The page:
Two members of “hacktivist” group Anonymous Cambodia convicted of computer hacking yesterday will be spared further jail time.
Wed, 1 October 2014 Buth Reaksmey Kongkea
Two members of “hacktivist” group Anonymous Cambodia convicted of computer hacking yesterday will be spared further jail time. Instead, they have been ordered to put their “excellent” IT skills to use combating cybercrime in the Ministry of Interior.
Bun King Mongkolpanha, 21, alias “Black Cyber”, and Chou Songheng, 20, alias “Zoro”, were found guilty of IT offences under two articles of the criminal code at Phnom Penh Municipal Court yesterday morning and sentenced to two years in prison.
But their sentences were reduced to five months and 20 days – the amount of time they have already spent in prison since being arrested in April – and they are to be released today.
The two former SETEC Institute students are to soon begin paid work fighting cybercrime with the same Interior Ministry department that worked with the FBI to arrest them after an eight-month investigation.
Anonymous Cambodia – the local arm of the international collective – had hacked 30 government websites following last year’s disputed national election as part of what it called “Operation Cambodia Freedom”.
“Because they were IT students and have excellent knowledge in IT, the court has decided to allow them to begin work as IT police officers with the Internal Security Department of the Ministry of Interior in order to help police work in combating information technology crimes,” judge Ros Piseth said.
“But they will be put under the supervision of the municipal court’s prosecutor for a period of two years.”
The decision to give the pair government positions was made after a request from internal security department chief Dy Vichea, a son-in-law of Prime Minister Hun Sen and son of former police chief Hok Lundy, Piseth said.
Vichea could not be reached yesterday, but Chhay Sinarith, who oversees internal security as deputy general director of the National Police, said that the authorities wanted to take advantage of the youngsters’ skills.
“These two youths have committed cybercrimes, which are sophisticated technology crimes that many people in Cambodia do not know how to do, but they have the abilities and skills to do it. We are really very proud of their abilities and skills,” he said.
Sinarith added that police wanted the pair to “change their attitude” and use their knowledge for good.
“When they work with us, we will train and educate them and turn their direction to use their abilities and skills in the interest of our society and country.”
He said the case was the first time police had taken in convicted youth for training.
But Niklas Femerstrand, a Phnom Penh-based cybersecurity and networking consultant, said the methods of cyberattacks Anonymous Cambodia had used suggested they possessed limited skills and would be of little use to the police.
“The [distributed denial of service attack] that they performed was not impressive in any way and does not demonstrate ‘excellent skills’, as the police put it,” he said, adding that when the group had copied data from systems they had only used “automated tools”.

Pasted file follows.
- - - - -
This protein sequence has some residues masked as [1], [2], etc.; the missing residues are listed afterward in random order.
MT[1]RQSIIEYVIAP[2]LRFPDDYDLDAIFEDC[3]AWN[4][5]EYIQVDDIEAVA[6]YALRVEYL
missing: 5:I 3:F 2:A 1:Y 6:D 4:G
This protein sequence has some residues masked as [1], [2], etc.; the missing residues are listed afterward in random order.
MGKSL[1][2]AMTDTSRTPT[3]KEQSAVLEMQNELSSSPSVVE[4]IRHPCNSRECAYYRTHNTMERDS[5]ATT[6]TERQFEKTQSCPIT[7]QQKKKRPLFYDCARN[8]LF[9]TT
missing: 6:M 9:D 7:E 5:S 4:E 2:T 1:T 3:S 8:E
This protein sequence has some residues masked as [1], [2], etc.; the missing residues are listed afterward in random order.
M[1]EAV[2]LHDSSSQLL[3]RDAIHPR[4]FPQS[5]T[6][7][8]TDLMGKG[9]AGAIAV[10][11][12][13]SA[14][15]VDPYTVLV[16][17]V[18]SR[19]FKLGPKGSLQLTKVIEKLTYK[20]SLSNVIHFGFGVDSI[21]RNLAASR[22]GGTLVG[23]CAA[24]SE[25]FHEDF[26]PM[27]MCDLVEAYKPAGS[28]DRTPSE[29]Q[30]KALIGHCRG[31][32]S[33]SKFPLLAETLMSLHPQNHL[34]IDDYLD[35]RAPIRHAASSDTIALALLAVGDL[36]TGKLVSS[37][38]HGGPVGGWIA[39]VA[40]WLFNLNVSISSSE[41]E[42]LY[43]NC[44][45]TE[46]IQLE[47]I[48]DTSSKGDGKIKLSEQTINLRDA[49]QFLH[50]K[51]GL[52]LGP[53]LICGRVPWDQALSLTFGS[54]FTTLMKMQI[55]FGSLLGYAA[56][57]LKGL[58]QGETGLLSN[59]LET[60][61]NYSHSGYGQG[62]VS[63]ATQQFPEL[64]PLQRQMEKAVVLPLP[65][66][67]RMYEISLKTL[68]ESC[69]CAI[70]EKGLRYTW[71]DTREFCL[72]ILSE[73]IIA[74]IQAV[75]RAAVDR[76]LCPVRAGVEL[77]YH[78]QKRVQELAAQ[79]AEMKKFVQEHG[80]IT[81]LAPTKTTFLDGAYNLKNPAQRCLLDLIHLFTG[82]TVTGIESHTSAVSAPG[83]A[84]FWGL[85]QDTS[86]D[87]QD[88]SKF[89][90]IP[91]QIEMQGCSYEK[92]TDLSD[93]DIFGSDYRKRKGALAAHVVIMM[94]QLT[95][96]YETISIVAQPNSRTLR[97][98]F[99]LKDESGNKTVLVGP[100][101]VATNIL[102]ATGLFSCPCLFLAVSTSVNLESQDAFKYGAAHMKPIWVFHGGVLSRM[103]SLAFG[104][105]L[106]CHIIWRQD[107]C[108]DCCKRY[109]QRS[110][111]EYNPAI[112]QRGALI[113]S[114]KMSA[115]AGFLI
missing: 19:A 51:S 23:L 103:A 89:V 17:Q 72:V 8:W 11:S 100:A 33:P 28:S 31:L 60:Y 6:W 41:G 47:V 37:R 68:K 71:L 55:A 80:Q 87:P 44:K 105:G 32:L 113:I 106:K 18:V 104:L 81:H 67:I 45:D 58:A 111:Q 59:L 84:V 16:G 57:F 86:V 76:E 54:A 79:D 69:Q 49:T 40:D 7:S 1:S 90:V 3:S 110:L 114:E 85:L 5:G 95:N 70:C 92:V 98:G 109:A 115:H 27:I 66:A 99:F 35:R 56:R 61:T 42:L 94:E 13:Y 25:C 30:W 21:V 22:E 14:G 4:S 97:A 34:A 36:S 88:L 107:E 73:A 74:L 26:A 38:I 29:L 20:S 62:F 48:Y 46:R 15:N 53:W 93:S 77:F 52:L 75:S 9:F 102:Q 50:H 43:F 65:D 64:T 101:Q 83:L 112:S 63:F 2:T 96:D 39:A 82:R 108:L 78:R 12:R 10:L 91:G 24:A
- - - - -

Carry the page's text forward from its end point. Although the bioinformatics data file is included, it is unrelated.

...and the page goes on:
“Equally, Anonymous Cambodia did not understand the basic principles of internet anonymity. They were committing crimes directly from their own networks registered to them in their own names, and they were communicating with journalists using American services with no protection. Judging by their demonstrated recklessness, they did not understand what they were doing and how they would be discovered.”
Femerstrand – who works in a consulting capacity with the Post – questioned whether it was a wise move to allow convicted cybercriminals who had targeted the government into the police force.
“Anonymous Cambodia copied and put online as much sensitive data [as] they could acquire. Are we now going to trust them to keep sensitive information confidential, after completely disregarding the confidentiality of the data which they acquired criminally?”
At the court yesterday, the pair were all smiles after the ruling but declined to comment at length.
“I am very pleased that the court has given me a chance to rehabilitate and work with police,” Mongkolpanha said.
Their lawyer, Dim Chaoseng, said he was mostly happy with the verdict, although he had wanted the charges dropped.
He said he did not yet know how long they were required to work for the police.
During their hearing on September 7, the pair had both confessed to the hacking.
Three other alleged Anonymous Cambodia members were also arrested and charged earlier this year. Since the arrest of a high school student who used the online nickname “Attacker Fiber” in June, the previously defiant group has gone quiet on social media.
Duch Piseth, head of trial monitoring at the Cambodian Center for Human Rights, described the court’s decision as strange and unprecedented.
“It’s a very strange decision for me, and it’s the discretion of judges to make such a decision. But I don’t think the convicted person will appeal against this decision – they are free and they have a good position in the government.”
ADDITIONAL REPORTING BY KEVIN PONNIAH